Now standing at Lazy E Ranch at Guthrie, Oklahoma, and owned by Pohl's PYC LLC in partnership with Reliance Ranches LLC, the young stallion has already stamped himself as a leading sire. His first crop hit the track in 2010, and they have come a’runnin’ since with average earnings per starter of more than $28,000. He has sired the earners of more than $12.8 million, with 280 winners from 450 starters (62 percent) and an even 50 stakes winners (11 percent).
Paint Me Perry’s bottom side is also a great story familiar to most Quarter Horse fans. Baby Perry is a 7-year-old daughter of leading sire Mr Jess Perry, out of the great race mare Kool Kue Baby.
Baby Perry was a race winner. She has produced two starters, both winners. She has four 2-year-olds, including two fillies by Tempting Dash named JB Tempting Baby and Kool Baby Ruth, and two colts by PYC Paint Your Wagon. The other colt is named JB Kool Baby.
Kool Kue Baby, foaled in 1992, was a legend in her own time. Famously traded for two pigs, two calves and a dog, the nondescript and tiny bay mare by Gone To The Man became one of the iron runners of modern times. Making 64 starts, she won 34 races and earned $783,519. She won a record 25 stakes, the most of any American Quarter Horse, as well as being a three-time champion. Her story captured the imagination of the public, and she was given the AQHA Silver Spur Award in 1999. The award highlighted a horse who created a positive image of the breed. She was also inducted into the Texas Horse Racing Hall of Fame.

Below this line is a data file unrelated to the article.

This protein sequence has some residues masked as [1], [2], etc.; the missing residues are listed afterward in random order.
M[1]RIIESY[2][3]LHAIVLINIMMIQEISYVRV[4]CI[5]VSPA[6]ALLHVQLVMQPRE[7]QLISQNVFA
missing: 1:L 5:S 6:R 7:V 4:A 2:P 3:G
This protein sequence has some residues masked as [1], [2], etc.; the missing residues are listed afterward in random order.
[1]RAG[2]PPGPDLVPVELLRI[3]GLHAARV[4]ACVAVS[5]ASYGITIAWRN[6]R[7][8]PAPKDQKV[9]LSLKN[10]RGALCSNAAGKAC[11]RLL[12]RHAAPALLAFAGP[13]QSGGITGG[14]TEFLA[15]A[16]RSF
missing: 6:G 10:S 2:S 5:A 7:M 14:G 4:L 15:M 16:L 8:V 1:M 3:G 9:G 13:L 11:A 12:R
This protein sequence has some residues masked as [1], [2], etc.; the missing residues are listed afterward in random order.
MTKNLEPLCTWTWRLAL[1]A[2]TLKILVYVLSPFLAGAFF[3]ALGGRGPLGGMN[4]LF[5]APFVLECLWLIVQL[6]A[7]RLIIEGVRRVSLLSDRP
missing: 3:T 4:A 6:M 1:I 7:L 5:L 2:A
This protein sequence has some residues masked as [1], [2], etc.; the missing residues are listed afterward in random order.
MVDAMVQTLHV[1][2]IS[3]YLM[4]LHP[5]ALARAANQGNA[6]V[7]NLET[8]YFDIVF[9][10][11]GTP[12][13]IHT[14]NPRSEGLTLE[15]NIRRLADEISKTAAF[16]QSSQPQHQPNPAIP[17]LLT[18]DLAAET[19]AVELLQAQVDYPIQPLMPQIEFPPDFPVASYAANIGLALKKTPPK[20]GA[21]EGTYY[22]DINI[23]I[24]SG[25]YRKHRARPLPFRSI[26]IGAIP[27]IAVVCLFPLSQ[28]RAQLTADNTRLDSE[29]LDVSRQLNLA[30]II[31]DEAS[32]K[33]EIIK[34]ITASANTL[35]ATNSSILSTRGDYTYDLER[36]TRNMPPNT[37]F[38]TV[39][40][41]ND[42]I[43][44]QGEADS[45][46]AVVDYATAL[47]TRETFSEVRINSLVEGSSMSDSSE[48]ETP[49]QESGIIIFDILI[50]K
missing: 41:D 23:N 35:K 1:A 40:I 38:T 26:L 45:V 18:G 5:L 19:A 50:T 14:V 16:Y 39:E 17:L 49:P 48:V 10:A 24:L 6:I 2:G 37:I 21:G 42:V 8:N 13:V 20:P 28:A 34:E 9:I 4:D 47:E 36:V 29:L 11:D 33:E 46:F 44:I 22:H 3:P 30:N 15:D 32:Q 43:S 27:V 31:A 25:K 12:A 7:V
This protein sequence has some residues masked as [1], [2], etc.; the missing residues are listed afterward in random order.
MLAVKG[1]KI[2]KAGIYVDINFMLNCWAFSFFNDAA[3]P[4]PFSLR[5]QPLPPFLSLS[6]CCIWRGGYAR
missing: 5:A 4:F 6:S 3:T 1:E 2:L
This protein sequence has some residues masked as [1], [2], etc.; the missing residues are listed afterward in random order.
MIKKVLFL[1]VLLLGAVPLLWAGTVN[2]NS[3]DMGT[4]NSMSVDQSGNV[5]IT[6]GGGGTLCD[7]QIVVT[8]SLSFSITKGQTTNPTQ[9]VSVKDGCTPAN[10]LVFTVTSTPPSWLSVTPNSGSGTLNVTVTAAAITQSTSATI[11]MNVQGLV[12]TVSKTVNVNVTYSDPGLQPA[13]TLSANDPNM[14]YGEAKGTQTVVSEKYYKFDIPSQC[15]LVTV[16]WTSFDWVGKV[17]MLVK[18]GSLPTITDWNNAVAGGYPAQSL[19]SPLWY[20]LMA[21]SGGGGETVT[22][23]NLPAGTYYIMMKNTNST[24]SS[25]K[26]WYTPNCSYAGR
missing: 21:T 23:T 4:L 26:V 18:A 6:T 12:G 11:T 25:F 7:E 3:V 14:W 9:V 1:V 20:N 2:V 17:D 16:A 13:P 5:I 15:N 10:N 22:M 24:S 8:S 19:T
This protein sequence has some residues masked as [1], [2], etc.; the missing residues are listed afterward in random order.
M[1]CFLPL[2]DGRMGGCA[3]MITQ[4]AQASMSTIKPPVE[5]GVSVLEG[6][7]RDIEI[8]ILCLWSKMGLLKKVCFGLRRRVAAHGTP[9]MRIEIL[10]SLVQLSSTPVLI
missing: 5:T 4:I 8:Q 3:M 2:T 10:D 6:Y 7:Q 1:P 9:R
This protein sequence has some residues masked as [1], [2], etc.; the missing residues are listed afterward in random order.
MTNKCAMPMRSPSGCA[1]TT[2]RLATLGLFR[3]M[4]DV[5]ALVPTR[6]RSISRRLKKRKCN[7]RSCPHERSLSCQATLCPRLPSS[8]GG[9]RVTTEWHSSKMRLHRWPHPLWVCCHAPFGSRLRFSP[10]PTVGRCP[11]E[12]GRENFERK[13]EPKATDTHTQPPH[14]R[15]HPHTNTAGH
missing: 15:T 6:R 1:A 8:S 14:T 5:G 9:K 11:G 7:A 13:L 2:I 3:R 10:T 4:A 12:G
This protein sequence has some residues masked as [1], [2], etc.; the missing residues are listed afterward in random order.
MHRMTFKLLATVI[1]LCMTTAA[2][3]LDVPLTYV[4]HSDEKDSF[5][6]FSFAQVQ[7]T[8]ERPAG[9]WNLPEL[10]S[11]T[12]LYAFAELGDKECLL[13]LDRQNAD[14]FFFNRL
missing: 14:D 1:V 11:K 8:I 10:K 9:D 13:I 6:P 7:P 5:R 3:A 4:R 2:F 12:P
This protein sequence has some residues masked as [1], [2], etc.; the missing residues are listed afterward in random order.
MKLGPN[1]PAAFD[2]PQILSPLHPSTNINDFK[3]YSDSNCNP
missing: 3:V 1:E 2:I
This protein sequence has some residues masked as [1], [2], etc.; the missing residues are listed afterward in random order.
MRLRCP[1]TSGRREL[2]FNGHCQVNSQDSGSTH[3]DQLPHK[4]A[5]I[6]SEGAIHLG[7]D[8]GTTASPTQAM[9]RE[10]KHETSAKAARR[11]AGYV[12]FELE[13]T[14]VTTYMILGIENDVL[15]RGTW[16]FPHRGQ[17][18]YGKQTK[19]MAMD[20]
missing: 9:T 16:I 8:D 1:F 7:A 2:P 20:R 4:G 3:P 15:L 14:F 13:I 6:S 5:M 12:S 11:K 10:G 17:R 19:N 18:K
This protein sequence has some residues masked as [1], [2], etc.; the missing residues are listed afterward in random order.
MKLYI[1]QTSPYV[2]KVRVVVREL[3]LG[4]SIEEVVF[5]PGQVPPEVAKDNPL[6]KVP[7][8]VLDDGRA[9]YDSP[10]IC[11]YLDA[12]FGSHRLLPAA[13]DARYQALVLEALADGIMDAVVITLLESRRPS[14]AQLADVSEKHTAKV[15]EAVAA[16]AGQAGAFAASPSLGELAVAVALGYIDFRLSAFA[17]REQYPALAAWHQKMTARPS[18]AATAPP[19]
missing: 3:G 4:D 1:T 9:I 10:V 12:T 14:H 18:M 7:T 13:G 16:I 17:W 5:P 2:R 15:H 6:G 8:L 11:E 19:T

Kool Kue Baby produced 13 winners from 17 starters, including four stakes winners.
Her first foal was the First Down Dash colt First N Kool, who would go on to win the Sam Houston Derby (G2) and earn $92,393. He sired the earners of more than $2.1 million. He died in June 2013.
Her second foal, First Kool Baby (by First Down Dash), won the Firecracker Futurity (G3) and Manor Downs Derby (G2), earning $158,261 in her career. She is the dam of Grade 1 winner Kool Country Man (by Country Chicks Man, $210,642) and stakes-placed runner Chickie Kool (by Country Chicks Man, $20,254).
Third foal Little Kool Barbie (by Mr Jess Perry) won the 2005 Texas Derby Challenge (G3) and earned $75,238 in her career. She is the dam of stakes winners Little Eye Opener (by Mr Eye Opener, $35,288) and Stel Kool (by Stel Corona, $17,531).
Kool Kue Baby is also the dam of stakes winner Separatist Baby (by Separatist, $86,691).
Baby Perry’s second dam, Kool Kue, was herself an impressive producer. She is also the dam of Kool Kue Baby’s full brother, Gone Kool Man, a Grade 1 winner and earner of $493,683; and stakes winner Kool It Yawl (by By Yawl, $14,223), the dam of stakes winners Kool Cade ($198,432), Ms Mollie Malone ($105,815), Hawk Kue Pie ($75,905) and Kool Kinda Star ($20,449).
Kool Kinda Star is producing a dynasty of her own, with such stars as Canadian champion First Kool Money ($193,267), stakes-placed runner One Kool Shake ($217,267) and stakes winner One Kool Bud ($39,763), dam of Canadian champion One Kool Wave ($299,647) and stakes winner Bye Me One Kool Bud ($55,071).
Paint Me Perry’s pedigree has quite a story to tell, and he is already starting quite a good one of his own.